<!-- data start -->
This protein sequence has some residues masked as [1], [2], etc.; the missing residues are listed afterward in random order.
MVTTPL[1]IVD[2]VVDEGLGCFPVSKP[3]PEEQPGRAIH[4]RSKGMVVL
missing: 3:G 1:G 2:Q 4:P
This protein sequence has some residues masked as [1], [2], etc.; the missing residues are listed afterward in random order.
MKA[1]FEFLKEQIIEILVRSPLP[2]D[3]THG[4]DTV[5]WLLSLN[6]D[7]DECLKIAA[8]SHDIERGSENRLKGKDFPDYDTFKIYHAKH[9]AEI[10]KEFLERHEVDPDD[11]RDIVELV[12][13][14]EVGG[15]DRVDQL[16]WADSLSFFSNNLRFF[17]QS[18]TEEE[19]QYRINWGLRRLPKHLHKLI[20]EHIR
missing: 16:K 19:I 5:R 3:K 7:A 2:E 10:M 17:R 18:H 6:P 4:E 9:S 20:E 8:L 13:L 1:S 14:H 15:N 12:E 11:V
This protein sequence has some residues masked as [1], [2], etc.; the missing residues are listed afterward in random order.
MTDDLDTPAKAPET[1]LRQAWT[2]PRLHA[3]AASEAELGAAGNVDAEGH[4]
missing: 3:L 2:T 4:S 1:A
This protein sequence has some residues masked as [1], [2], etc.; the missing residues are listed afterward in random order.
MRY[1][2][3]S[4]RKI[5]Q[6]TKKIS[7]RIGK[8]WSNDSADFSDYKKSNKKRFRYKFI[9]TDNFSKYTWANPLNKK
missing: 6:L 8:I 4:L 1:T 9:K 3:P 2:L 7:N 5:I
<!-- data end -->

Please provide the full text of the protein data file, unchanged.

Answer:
This protein sequence has some residues masked as [1], [2], etc.; the missing residues are listed afterward in random order.
MVTTPL[1]IVD[2]VVDEGLGCFPVSKP[3]PEEQPGRAIH[4]RSKGMVVL
missing: 3:G 1:G 2:Q 4:P
This protein sequence has some residues masked as [1], [2], etc.; the missing residues are listed afterward in random order.
MKA[1]FEFLKEQIIEILVRSPLP[2]D[3]THG[4]DTV[5]WLLSLN[6]D[7]DECLKIAA[8]SHDIERGSENRLKGKDFPDYDTFKIYHAKH[9]AEI[10]KEFLERHEVDPDD[11]RDIVELV[12][13][14]EVGG[15]DRVDQL[16]WADSLSFFSNNLRFF[17]QS[18]TEEE[19]QYRINWGLRRLPKHLHKLI[20]EHIR
missing: 16:K 19:I 5:R 3:K 7:A 2:E 10:M 17:R 18:H 6:P 4:E 9:S 20:E 8:L 13:L 1:S 14:H 15:N 12:E 11:V
This protein sequence has some residues masked as [1], [2], etc.; the missing residues are listed afterward in random order.
MTDDLDTPAKAPET[1]LRQAWT[2]PRLHA[3]AASEAELGAAGNVDAEGH[4]
missing: 3:L 2:T 4:S 1:A
This protein sequence has some residues masked as [1], [2], etc.; the missing residues are listed afterward in random order.
MRY[1][2][3]S[4]RKI[5]Q[6]TKKIS[7]RIGK[8]WSNDSADFSDYKKSNKKRFRYKFI[9]TDNFSKYTWANPLNKK
missing: 6:L 8:I 4:L 1:T 9:K 3:P 2:L 7:N 5:I